There’s simply no sweetening a simple fact: America has a salt problem.
Ninety percent of adults in the U.S. consume more than the recommended amount of sodium each day, with the average person consuming 3,400 milligrams a day, or well over double the generally recommended limit of 1,500 milligrams, according to the American Heart Association.
That’s just adults.
The kids are staying within their 1,500 milligram-a-day allotment, right?
Not a chance.
Even among the most adorable children, that beloved 1- to 3-year-old range, four of five kids consume 2,000 milligrams of salt each day on average. It’s even worse in the 4- to 5-year-old group, where just shy of 90 percent of kids consume 2,000 milligrams per day.
Clearly there’s a bit of a problem.
The American diet is full of flavor, thanks largely to sodium in its many forms—sea salt, kosher salt, table salt, MSG, sodium carbonate, sodium acetate, sodium erythorbate and so forth.
Consumed in excess, however, sodium can negatively impact our health. It can cause a rise in blood pressure and place added strain on our hearts, increasing the risk for heart disease or stroke.
The salt connection
The words “salt” and “sodium” aren’t equivalent, but they are most often used that way.
According to the FDA, salt (its chemical name is sodium chloride) “is a crystal-like compound that is abundant in nature and is used to flavor and preserve food. Sodium is one of the chemical elements found in salt.”
From whence it came
At one point or another, you’ve probably heard someone tell you to pitch the salt shaker. Because salt is not good when used in excess, right?
But here’s the thing: A mere 10 percent of the sodium we eat comes from home cooking or at the table. A slightly larger amount, 25 percent, comes from dining out.
Did you know that for every 1,000 calories consumed at your typical dine-in restaurant—the amount often contained in a single meal or appetizer—you’re consuming, on average, about 2,090 milligrams of salt? It may surprise you to learn this is actually higher than many fast food restaurant meals.
This is not to say salt is without its advantages.
There’s no question that it helps to draw out the natural flavors in our food, and it helps open the pores of fruits and vegetables, allowing their natural juices to emerge and enhance a dish. This is an incredible property that can make a big difference, but only when salt is used properly.
Even as we enjoy a pinch of coarse salt when sautéing or sweating veggies, we must also look to Mother Nature for her alternative and sodium-free methods of flavoring.
Citrus, spices, herbs, wines, fresh ingredients and a growing array of vinegar blends are all healthier alternatives.
Believe it or not, you can take your cues from the food manufacturing industry.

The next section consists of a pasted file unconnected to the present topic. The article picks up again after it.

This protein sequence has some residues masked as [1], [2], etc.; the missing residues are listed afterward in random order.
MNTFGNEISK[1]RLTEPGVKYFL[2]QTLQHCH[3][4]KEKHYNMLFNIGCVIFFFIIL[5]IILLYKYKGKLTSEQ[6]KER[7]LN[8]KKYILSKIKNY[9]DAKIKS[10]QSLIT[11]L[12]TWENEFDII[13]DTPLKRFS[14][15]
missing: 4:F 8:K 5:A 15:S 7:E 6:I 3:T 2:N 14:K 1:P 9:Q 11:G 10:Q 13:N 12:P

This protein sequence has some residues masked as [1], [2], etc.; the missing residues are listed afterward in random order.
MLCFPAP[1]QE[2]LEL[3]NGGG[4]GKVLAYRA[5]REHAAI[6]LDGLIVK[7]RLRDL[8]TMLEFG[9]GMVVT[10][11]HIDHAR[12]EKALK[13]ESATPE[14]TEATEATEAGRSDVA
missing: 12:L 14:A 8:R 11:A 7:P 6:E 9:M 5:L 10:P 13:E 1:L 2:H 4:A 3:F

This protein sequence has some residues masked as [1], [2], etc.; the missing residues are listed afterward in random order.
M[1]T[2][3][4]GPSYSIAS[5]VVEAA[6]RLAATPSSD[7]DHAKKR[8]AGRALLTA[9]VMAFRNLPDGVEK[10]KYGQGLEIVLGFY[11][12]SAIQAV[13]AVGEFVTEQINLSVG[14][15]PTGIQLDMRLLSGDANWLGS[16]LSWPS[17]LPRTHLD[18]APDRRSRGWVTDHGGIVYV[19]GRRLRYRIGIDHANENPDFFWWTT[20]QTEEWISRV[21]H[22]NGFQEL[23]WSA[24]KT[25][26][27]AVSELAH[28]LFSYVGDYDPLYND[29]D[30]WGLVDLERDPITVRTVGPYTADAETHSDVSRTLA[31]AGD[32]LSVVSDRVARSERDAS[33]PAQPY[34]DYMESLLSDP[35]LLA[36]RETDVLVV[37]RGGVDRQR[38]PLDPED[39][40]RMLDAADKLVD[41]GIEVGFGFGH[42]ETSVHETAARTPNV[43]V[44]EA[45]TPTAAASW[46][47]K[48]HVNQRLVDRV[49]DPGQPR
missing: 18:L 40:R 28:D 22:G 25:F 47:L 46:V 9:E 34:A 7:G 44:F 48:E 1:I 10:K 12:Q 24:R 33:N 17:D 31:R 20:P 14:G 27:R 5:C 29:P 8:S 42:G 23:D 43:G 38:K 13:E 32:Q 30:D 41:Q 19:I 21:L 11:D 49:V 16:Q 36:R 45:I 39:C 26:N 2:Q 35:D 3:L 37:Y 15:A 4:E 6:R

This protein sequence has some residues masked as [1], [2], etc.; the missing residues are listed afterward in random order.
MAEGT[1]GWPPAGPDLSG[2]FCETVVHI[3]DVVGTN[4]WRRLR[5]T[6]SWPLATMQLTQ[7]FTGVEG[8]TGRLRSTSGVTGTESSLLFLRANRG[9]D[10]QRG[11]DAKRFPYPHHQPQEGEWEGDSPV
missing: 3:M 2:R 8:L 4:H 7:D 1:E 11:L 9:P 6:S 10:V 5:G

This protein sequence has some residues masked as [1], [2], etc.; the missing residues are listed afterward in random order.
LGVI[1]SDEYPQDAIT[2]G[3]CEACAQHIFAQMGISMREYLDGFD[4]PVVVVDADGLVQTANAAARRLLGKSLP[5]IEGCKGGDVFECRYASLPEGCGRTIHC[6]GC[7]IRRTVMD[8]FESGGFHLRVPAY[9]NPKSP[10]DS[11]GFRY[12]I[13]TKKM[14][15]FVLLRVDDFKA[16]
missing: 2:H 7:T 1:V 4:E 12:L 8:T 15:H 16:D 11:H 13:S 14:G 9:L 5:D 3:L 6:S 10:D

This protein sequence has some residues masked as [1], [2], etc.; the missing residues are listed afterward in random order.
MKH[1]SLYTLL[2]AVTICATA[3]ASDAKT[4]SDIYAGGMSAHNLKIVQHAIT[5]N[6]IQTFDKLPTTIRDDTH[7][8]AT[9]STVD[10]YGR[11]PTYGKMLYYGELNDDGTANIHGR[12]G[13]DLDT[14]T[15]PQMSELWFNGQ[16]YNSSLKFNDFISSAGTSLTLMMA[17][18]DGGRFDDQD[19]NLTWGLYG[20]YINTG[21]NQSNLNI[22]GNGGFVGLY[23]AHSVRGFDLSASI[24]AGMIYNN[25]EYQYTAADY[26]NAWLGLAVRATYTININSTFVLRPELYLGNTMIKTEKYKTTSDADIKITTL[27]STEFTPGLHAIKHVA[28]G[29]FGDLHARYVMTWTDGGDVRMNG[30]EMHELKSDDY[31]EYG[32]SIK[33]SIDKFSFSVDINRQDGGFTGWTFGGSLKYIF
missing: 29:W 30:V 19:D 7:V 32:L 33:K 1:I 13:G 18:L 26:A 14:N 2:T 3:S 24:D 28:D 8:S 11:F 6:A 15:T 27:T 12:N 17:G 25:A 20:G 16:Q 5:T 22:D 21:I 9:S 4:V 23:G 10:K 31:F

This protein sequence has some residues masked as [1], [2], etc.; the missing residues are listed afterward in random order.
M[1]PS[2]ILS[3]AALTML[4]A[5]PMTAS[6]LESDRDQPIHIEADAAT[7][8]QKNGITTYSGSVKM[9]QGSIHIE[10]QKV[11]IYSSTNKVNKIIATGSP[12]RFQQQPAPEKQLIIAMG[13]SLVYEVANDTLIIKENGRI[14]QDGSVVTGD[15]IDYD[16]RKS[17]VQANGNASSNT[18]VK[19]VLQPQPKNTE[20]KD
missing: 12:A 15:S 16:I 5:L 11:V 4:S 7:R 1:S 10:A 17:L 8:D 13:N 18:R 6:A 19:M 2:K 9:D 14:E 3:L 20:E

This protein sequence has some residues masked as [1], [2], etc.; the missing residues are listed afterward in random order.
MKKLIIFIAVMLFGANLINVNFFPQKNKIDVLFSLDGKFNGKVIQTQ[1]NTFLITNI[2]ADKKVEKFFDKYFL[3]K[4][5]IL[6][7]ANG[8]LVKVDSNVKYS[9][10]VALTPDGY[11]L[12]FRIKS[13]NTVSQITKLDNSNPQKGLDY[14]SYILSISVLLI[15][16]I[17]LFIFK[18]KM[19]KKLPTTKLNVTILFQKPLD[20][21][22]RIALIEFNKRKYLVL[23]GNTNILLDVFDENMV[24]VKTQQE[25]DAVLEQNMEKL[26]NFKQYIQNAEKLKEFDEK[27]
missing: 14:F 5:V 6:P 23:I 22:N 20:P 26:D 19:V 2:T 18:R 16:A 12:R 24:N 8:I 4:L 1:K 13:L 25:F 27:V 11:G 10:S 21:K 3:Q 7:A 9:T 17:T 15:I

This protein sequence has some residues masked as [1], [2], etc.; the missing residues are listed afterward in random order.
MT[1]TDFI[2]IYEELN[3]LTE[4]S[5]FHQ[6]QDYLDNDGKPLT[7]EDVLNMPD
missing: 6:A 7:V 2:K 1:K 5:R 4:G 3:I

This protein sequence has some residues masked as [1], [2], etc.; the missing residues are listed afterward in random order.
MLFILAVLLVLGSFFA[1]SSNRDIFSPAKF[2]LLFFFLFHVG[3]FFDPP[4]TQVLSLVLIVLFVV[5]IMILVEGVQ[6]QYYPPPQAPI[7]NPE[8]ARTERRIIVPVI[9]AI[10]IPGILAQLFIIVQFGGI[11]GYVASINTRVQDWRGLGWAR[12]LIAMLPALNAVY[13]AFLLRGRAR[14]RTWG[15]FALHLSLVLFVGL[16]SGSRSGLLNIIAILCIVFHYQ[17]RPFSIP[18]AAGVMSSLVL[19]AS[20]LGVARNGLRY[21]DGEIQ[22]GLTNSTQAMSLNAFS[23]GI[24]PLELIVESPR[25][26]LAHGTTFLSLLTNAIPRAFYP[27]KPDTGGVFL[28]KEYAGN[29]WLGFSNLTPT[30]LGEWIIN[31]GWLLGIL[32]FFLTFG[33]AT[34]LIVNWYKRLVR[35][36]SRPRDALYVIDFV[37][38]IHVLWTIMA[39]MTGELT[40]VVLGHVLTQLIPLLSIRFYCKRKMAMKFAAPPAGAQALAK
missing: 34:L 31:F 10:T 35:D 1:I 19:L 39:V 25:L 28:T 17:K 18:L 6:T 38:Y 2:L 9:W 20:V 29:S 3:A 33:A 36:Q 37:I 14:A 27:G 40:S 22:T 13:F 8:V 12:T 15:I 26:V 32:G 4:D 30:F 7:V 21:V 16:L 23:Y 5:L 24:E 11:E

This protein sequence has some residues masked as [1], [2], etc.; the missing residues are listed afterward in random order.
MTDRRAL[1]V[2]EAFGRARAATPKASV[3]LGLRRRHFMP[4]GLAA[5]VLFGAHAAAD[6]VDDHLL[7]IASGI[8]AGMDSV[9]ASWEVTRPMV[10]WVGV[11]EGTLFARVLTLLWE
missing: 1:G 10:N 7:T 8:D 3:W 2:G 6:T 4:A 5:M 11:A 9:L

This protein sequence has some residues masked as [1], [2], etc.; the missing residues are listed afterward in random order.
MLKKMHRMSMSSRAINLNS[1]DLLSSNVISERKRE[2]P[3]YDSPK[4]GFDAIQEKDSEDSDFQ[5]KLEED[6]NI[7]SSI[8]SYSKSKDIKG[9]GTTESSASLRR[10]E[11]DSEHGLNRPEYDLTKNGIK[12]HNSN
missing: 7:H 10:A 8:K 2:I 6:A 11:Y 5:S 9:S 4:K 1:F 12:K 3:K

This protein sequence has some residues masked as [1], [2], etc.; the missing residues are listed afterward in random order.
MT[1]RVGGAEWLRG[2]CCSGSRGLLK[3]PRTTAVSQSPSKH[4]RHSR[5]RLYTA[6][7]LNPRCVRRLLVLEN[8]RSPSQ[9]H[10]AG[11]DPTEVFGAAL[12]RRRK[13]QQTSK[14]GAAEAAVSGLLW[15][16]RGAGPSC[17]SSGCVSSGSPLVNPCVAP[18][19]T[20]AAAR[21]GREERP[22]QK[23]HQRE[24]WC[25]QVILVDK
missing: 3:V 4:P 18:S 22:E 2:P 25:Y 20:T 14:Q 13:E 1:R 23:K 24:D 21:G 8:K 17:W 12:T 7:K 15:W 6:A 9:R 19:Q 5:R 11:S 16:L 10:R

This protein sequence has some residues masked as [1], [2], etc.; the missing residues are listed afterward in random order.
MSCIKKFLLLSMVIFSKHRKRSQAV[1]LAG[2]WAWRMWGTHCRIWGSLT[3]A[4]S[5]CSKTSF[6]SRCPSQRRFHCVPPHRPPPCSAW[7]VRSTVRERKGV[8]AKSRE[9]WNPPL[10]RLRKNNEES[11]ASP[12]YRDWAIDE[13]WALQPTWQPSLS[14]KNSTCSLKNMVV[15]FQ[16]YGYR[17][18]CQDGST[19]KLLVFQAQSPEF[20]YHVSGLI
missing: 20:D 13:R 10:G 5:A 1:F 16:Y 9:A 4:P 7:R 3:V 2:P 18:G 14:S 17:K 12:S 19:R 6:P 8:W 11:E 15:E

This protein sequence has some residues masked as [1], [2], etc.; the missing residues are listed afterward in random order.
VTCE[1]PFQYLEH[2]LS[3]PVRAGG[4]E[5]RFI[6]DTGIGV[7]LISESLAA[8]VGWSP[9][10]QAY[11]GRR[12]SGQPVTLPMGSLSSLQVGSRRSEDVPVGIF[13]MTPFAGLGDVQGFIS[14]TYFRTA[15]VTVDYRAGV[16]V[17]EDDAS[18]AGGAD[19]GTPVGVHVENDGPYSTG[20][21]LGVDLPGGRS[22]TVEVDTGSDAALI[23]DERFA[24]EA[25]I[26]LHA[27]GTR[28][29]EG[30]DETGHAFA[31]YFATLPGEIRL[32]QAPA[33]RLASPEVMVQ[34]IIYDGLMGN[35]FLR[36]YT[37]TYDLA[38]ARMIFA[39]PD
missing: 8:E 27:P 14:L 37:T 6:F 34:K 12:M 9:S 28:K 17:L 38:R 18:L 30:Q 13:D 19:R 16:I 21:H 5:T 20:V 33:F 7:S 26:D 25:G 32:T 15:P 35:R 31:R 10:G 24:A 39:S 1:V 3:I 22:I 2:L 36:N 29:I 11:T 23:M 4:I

Many companies have been gradually working to reduce the amount of sodium in our supermarket finds. The Consumer Goods Forum has reported that 3 in 4 companies surveyed have taken steps to reduce the amount of salt and sugar in more than 180,000 products in 2016. This is up from 84,000 products the year prior.
The New York City-led National Salt Reduction Initiative has inspired much of this effort, with an ultimate aim of reducing salt intake by about 20 percent. According to consumer research studies, most consumers won’t even notice when their meal has 20 percent less salt.
Have you noticed any difference in your soup, bread, snacks or cereal? The amounts are still high, but bit by bit the food industry is making a difference.
Beyond all of this, you can still take some careful steps to trim the salt from your diet:
- Embrace the world of herbs and spices. By adding tougher, dried spices toward the beginning of a dish preparation—while sautéing an onion in oil, for example—you will ensure a greater flavor pop. Whenever possible, grind your own whole peppercorns, coriander or nutmeg. You will notice a beautiful burst of flavor. As an added bonus, your spices will last much longer. You can use your coffee grinder to make life easier.
- Start with lower-sodium ingredients. Choose low-sodium or no-salt-added canned goods. Soak your own dried beans. Opt for a no-salt-added stock rather than a high-sodium broth or bouillon.
- Cook with a coarse Kosher or sea salt. Sodium chloride, the chemical compound that makes up salt, contains an equal amount of sodium gram for gram—no matter what form it is found in. Comparing volume weights, however, there is a difference. One teaspoon of a coarse salt will contain nearly half that of a teaspoon of finely ground table salt, simply because of the larger grain size. That being said, not all kosher or sea salt is lower in sodium.
- Add a splash of acidity. Rather than salting “to taste” and finishing your dish with salt alone, try exploring other options such as fresh citrus, vinegar or a handful of freshly chopped herbs.